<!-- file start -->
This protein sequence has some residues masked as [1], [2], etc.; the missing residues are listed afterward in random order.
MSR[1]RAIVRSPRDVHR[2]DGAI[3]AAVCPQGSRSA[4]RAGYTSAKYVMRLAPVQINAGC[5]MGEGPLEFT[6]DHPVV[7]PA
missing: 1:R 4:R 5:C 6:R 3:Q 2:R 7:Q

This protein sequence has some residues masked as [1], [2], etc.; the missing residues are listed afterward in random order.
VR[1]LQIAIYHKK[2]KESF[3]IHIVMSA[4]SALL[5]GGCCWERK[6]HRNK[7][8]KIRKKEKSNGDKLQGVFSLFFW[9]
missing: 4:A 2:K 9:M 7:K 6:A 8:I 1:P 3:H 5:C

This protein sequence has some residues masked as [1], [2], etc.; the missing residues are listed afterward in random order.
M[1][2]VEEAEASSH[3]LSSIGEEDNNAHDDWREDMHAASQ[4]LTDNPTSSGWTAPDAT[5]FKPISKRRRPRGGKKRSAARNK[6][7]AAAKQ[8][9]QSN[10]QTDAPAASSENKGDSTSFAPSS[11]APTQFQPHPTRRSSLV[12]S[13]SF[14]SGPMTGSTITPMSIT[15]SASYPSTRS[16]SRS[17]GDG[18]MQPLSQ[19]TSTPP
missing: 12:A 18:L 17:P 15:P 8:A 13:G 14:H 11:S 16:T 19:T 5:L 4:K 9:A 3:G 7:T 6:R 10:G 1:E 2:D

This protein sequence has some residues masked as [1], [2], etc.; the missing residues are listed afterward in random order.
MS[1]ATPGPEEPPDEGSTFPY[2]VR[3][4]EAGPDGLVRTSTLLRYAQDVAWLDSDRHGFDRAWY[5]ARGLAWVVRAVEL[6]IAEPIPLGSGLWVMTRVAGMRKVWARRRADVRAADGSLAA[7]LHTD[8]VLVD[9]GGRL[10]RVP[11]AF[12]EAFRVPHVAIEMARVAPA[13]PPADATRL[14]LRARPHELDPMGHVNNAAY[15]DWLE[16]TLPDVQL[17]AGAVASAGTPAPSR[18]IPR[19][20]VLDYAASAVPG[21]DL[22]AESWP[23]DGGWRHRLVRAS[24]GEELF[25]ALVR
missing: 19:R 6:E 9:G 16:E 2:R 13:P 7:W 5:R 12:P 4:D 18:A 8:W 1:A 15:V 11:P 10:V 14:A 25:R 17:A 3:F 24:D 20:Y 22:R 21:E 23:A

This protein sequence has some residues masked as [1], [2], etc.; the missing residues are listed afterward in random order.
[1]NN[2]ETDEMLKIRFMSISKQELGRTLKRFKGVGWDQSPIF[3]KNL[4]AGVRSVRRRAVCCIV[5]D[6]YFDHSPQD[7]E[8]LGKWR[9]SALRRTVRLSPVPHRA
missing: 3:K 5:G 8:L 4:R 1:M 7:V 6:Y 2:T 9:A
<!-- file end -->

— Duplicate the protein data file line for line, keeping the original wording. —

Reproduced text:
This protein sequence has some residues masked as [1], [2], etc.; the missing residues are listed afterward in random order.
MSR[1]RAIVRSPRDVHR[2]DGAI[3]AAVCPQGSRSA[4]RAGYTSAKYVMRLAPVQINAGC[5]MGEGPLEFT[6]DHPVV[7]PA
missing: 1:R 4:R 5:C 6:R 3:Q 2:R 7:Q

This protein sequence has some residues masked as [1], [2], etc.; the missing residues are listed afterward in random order.
VR[1]LQIAIYHKK[2]KESF[3]IHIVMSA[4]SALL[5]GGCCWERK[6]HRNK[7][8]KIRKKEKSNGDKLQGVFSLFFW[9]
missing: 4:A 2:K 9:M 7:K 6:A 8:I 1:P 3:H 5:C

This protein sequence has some residues masked as [1], [2], etc.; the missing residues are listed afterward in random order.
M[1][2]VEEAEASSH[3]LSSIGEEDNNAHDDWREDMHAASQ[4]LTDNPTSSGWTAPDAT[5]FKPISKRRRPRGGKKRSAARNK[6][7]AAAKQ[8][9]QSN[10]QTDAPAASSENKGDSTSFAPSS[11]APTQFQPHPTRRSSLV[12]S[13]SF[14]SGPMTGSTITPMSIT[15]SASYPSTRS[16]SRS[17]GDG[18]MQPLSQ[19]TSTPP
missing: 12:A 18:L 17:P 15:P 8:A 13:G 14:H 11:S 16:T 19:T 5:L 4:K 9:A 3:G 7:T 6:R 10:G 1:E 2:D

This protein sequence has some residues masked as [1], [2], etc.; the missing residues are listed afterward in random order.
MS[1]ATPGPEEPPDEGSTFPY[2]VR[3][4]EAGPDGLVRTSTLLRYAQDVAWLDSDRHGFDRAWY[5]ARGLAWVVRAVEL[6]IAEPIPLGSGLWVMTRVAGMRKVWARRRADVRAADGSLAA[7]LHTD[8]VLVD[9]GGRL[10]RVP[11]AF[12]EAFRVPHVAIEMARVAPA[13]PPADATRL[14]LRARPHELDPMGHVNNAAY[15]DWLE[16]TLPDVQL[17]AGAVASAGTPAPSR[18]IPR[19][20]VLDYAASAVPG[21]DL[22]AESWP[23]DGGWRHRLVRAS[24]GEELF[25]ALVR
missing: 19:R 6:E 9:G 16:E 2:R 13:P 7:W 5:R 12:P 4:D 18:A 8:W 1:A 15:V 11:P 10:V 14:A 25:R 17:A 3:F 24:D 20:Y 22:R 21:E 23:A

This protein sequence has some residues masked as [1], [2], etc.; the missing residues are listed afterward in random order.
[1]NN[2]ETDEMLKIRFMSISKQELGRTLKRFKGVGWDQSPIF[3]KNL[4]AGVRSVRRRAVCCIV[5]D[6]YFDHSPQD[7]E[8]LGKWR[9]SALRRTVRLSPVPHRA
missing: 3:K 5:G 8:L 4:R 1:M 7:V 6:Y 2:T 9:A